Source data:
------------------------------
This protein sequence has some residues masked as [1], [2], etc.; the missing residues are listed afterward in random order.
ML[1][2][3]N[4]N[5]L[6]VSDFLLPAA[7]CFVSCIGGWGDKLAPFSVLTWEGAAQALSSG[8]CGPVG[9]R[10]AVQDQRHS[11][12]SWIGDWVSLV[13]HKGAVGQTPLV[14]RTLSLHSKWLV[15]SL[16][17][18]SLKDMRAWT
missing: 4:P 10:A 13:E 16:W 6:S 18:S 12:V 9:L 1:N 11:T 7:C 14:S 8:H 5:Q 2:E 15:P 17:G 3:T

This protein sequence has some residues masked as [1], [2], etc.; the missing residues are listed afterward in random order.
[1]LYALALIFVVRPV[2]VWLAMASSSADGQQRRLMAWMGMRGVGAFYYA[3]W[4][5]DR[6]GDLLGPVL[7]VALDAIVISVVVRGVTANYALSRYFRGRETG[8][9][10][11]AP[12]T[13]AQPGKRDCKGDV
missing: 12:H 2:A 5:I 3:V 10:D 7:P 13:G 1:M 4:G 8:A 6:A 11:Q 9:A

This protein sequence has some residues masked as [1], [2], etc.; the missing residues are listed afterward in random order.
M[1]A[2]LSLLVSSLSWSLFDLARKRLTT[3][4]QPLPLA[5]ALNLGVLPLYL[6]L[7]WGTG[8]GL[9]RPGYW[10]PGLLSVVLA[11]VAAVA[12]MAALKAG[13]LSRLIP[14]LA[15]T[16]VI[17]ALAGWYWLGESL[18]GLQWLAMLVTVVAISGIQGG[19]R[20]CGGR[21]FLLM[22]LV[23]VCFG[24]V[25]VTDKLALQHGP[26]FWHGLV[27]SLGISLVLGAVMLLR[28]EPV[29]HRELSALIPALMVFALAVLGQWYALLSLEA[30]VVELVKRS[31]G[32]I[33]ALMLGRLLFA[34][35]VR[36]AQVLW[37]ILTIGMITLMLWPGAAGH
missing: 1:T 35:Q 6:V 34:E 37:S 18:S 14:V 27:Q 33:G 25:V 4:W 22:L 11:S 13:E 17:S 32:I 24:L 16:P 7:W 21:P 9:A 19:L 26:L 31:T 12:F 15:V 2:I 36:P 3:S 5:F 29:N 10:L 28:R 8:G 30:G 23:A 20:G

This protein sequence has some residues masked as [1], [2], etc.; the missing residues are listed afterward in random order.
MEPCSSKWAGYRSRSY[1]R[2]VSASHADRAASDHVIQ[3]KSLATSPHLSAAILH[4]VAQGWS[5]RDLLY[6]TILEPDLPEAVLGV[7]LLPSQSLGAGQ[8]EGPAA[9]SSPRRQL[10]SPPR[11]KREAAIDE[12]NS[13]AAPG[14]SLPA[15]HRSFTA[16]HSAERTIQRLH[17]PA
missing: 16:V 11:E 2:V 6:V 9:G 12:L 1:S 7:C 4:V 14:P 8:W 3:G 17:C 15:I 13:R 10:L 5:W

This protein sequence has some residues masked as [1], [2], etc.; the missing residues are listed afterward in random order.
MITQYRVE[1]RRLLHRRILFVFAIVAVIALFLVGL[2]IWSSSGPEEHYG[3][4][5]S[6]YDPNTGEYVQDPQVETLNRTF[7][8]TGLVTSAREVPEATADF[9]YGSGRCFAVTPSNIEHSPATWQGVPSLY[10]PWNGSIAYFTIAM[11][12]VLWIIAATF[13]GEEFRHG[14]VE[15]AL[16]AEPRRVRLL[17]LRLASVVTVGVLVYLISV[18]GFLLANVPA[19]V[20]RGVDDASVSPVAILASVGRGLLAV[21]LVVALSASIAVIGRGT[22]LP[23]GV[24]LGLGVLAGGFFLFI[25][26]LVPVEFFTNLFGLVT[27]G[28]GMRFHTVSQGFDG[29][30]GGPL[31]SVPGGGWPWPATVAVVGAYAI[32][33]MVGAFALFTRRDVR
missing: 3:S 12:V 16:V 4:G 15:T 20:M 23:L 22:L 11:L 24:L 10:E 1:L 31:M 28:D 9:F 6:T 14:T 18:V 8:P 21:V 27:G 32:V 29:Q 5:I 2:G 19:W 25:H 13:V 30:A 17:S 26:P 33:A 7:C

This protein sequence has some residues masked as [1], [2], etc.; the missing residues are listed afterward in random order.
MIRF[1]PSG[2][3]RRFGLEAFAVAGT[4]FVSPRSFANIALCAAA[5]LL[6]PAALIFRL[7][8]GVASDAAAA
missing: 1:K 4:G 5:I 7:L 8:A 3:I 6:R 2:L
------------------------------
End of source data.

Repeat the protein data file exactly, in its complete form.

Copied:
This protein sequence has some residues masked as [1], [2], etc.; the missing residues are listed afterward in random order.
ML[1][2][3]N[4]N[5]L[6]VSDFLLPAA[7]CFVSCIGGWGDKLAPFSVLTWEGAAQALSSG[8]CGPVG[9]R[10]AVQDQRHS[11][12]SWIGDWVSLV[13]HKGAVGQTPLV[14]RTLSLHSKWLV[15]SL[16][17][18]SLKDMRAWT
missing: 4:P 10:A 13:E 16:W 6:S 18:S 12:V 9:L 1:N 11:T 7:C 14:S 8:H 5:Q 2:E 15:P 17:G 3:T

This protein sequence has some residues masked as [1], [2], etc.; the missing residues are listed afterward in random order.
[1]LYALALIFVVRPV[2]VWLAMASSSADGQQRRLMAWMGMRGVGAFYYA[3]W[4][5]DR[6]GDLLGPVL[7]VALDAIVISVVVRGVTANYALSRYFRGRETG[8][9][10][11]AP[12]T[13]AQPGKRDCKGDV
missing: 12:H 2:A 5:I 3:V 10:D 7:P 13:G 1:M 4:G 8:A 6:A 11:Q 9:A

This protein sequence has some residues masked as [1], [2], etc.; the missing residues are listed afterward in random order.
M[1]A[2]LSLLVSSLSWSLFDLARKRLTT[3][4]QPLPLA[5]ALNLGVLPLYL[6]L[7]WGTG[8]GL[9]RPGYW[10]PGLLSVVLA[11]VAAVA[12]MAALKAG[13]LSRLIP[14]LA[15]T[16]VI[17]ALAGWYWLGESL[18]GLQWLAMLVTVVAISGIQGG[19]R[20]CGGR[21]FLLM[22]LV[23]VCFG[24]V[25]VTDKLALQHGP[26]FWHGLV[27]SLGISLVLGAVMLLR[28]EPV[29]HRELSALIPALMVFALAVLGQWYALLSLEA[30]VVELVKRS[31]G[32]I[33]ALMLGRLLFA[34][35]VR[36]AQVLW[37]ILTIGMITLMLWPGAAGH
missing: 1:T 35:Q 6:V 34:E 37:S 18:S 14:V 27:Q 33:G 25:V 4:W 22:L 11:S 13:E 17:S 32:I 24:L 16:P 7:W 21:P 9:A 19:L 26:L 31:T 12:F 15:V 2:I 36:P 3:S 5:F 29:N 10:L 28:R 8:G 30:G 23:A 20:G

This protein sequence has some residues masked as [1], [2], etc.; the missing residues are listed afterward in random order.
MEPCSSKWAGYRSRSY[1]R[2]VSASHADRAASDHVIQ[3]KSLATSPHLSAAILH[4]VAQGWS[5]RDLLY[6]TILEPDLPEAVLGV[7]LLPSQSLGAGQ[8]EGPAA[9]SSPRRQL[10]SPPR[11]KREAAIDE[12]NS[13]AAPG[14]SLPA[15]HRSFTA[16]HSAERTIQRLH[17]PA
missing: 16:V 11:E 2:V 6:V 9:G 12:L 1:S 7:C 4:V 14:P 8:W 3:G 17:C 15:I 13:R 10:L 5:W

This protein sequence has some residues masked as [1], [2], etc.; the missing residues are listed afterward in random order.
MITQYRVE[1]RRLLHRRILFVFAIVAVIALFLVGL[2]IWSSSGPEEHYG[3][4][5]S[6]YDPNTGEYVQDPQVETLNRTF[7][8]TGLVTSAREVPEATADF[9]YGSGRCFAVTPSNIEHSPATWQGVPSLY[10]PWNGSIAYFTIAM[11][12]VLWIIAATF[13]GEEFRHG[14]VE[15]AL[16]AEPRRVRLL[17]LRLASVVTVGVLVYLISV[18]GFLLANVPA[19]V[20]RGVDDASVSPVAILASVGRGLLAV[21]LVVALSASIAVIGRGT[22]LP[23]GV[24]LGLGVLAGGFFLFI[25][26]LVPVEFFTNLFGLVT[27]G[28]GMRFHTVSQGFDG[29][30]GGPL[31]SVPGGGWPWPATVAVVGAYAI[32][33]MVGAFALFTRRDVR
missing: 3:S 12:V 16:V 4:G 15:T 20:M 23:L 22:L 11:L 24:L 10:E 1:L 31:M 28:D 9:F 6:T 14:T 18:V 8:P 21:V 27:G 32:V 29:Q 5:I 2:G 19:W 25:H 13:V 30:A 17:S 26:P 33:A 7:C

This protein sequence has some residues masked as [1], [2], etc.; the missing residues are listed afterward in random order.
MIRF[1]PSG[2][3]RRFGLEAFAVAGT[4]FVSPRSFANIALCAAA[5]LL[6]PAALIFRL[7][8]GVASDAAAA
missing: 1:K 4:G 5:I 7:L 8:A 3:I 6:R 2:L